Grant Sattaur, 20, committed suicide the day after Christmas last year near San Diego while on the phone with a police crisis negotiator. Nine months later, says the San Diego Union-Tribune, Sattaur’s parents are devastated by their loss and furious at the Oceanside Police Department and Officer Scott Wright, who told Sattaur in the final moments of a two-hour conversation to “shut up and listen,” to “man up” and stop being a “coward” – words that Sattaur’s parents believe pushed their distraught son to end his life.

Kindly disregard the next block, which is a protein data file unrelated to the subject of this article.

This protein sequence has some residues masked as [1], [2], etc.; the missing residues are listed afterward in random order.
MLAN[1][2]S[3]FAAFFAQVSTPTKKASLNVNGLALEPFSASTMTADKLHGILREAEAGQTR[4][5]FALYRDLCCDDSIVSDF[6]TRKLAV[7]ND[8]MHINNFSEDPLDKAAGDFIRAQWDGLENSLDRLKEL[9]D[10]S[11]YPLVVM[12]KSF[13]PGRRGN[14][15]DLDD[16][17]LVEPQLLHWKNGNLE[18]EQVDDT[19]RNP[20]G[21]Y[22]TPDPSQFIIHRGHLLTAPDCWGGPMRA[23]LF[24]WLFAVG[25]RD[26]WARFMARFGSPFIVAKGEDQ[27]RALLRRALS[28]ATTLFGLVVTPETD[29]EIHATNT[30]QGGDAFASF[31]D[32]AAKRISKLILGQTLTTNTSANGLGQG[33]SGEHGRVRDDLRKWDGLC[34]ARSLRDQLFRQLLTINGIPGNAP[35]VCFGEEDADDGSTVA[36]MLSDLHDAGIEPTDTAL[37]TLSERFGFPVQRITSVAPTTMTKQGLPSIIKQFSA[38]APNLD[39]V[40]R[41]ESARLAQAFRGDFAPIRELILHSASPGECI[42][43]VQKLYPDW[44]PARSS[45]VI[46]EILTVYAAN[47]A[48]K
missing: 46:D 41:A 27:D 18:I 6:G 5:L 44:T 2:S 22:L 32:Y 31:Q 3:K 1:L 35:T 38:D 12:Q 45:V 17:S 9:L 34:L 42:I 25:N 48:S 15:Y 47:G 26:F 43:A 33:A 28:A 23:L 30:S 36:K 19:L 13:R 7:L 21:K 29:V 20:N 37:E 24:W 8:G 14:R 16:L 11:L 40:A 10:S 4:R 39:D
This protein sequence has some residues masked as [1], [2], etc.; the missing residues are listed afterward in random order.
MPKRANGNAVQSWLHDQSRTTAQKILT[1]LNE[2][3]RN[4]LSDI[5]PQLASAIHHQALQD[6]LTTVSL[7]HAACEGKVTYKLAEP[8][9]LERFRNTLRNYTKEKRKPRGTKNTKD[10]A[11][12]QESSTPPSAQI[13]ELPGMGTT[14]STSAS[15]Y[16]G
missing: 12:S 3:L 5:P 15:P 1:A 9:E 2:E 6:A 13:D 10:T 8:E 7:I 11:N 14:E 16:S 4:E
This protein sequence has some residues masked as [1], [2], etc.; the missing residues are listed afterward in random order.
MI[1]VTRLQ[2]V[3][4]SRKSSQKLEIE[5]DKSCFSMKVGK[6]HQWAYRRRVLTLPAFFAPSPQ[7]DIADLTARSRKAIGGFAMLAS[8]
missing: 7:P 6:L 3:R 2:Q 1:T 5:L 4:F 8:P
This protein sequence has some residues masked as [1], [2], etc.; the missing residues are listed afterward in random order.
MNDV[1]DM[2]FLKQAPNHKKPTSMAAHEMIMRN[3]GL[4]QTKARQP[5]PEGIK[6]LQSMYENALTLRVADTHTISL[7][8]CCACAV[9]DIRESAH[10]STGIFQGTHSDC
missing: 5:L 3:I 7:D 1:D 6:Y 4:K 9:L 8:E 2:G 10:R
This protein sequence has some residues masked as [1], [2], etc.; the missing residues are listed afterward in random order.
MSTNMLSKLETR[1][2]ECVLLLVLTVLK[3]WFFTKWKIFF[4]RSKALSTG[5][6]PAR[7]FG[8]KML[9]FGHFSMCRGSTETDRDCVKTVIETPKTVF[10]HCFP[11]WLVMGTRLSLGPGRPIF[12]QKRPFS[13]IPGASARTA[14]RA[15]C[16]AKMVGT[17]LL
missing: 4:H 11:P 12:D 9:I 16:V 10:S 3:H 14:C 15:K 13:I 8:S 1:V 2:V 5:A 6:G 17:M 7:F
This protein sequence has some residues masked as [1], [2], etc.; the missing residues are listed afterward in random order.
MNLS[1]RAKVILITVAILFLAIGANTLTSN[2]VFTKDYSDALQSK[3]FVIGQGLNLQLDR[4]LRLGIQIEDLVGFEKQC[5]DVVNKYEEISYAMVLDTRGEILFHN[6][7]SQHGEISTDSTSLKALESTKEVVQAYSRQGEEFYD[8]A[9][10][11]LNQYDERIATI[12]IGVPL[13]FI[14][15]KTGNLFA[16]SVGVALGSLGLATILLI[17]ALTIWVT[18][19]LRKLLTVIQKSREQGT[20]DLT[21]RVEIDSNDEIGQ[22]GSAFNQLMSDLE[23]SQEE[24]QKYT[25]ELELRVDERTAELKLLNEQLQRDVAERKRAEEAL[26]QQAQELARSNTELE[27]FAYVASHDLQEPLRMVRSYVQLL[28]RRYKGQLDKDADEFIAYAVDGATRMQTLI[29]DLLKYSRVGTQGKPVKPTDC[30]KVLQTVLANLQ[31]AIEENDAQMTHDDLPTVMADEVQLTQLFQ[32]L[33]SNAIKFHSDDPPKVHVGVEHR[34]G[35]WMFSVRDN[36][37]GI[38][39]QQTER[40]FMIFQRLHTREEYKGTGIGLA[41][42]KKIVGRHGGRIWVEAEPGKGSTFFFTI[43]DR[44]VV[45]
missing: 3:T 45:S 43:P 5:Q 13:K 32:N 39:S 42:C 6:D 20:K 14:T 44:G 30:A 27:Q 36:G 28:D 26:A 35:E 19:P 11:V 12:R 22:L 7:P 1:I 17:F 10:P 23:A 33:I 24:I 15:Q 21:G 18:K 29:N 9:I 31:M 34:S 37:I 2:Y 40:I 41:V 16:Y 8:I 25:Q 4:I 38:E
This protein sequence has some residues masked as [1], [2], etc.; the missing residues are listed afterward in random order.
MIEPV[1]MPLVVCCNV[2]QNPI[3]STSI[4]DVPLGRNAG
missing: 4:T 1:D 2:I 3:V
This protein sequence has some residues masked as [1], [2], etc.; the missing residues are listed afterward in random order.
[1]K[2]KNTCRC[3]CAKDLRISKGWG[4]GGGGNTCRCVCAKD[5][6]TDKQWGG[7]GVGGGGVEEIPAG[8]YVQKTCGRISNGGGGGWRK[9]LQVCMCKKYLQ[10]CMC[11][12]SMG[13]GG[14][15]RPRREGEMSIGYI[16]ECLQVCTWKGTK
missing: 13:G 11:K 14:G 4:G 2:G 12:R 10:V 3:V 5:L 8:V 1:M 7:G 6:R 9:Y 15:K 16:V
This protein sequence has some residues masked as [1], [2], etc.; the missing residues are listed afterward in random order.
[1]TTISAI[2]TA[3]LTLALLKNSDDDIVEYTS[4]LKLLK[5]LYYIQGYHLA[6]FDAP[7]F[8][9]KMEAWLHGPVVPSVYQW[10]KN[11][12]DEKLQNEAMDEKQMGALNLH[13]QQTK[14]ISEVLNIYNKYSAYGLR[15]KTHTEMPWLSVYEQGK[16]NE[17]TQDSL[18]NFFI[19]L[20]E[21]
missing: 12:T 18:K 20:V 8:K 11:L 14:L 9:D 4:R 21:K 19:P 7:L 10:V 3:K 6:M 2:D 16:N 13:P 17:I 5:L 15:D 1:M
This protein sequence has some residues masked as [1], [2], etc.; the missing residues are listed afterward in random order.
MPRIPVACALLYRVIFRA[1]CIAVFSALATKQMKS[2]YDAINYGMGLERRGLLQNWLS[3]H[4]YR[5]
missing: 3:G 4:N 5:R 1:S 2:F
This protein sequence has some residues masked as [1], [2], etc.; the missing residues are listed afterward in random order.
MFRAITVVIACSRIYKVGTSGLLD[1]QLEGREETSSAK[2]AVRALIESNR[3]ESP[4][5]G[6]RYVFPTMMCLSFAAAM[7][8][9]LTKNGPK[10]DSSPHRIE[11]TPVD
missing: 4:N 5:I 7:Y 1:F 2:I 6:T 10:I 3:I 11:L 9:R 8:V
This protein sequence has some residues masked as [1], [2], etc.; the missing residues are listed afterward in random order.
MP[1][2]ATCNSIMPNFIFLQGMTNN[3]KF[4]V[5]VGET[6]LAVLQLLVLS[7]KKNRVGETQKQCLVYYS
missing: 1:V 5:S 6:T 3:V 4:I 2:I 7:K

The suicide has prompted debate about police tactics during suicidal crises. Several police negotiators came to Wright’s defense, although Jim Byler, a retired Carlsbad police lieutenant who trains negotiators, said “the transcript of this incident will be used by instructors on how not to conduct negotiations.” They all agree that suicide standoffs are among the most heart-wrenching moments they face. “When it goes wrong, you second-guess yourself. Is there something I could have said better? Done better?” said Sgt. Wayne Spees of the San Diego Police Department’s Emergency Negotiation Team. “Especially with suicides, there may have never been an opportunity for success. Sometimes it doesn’t matter what I say.”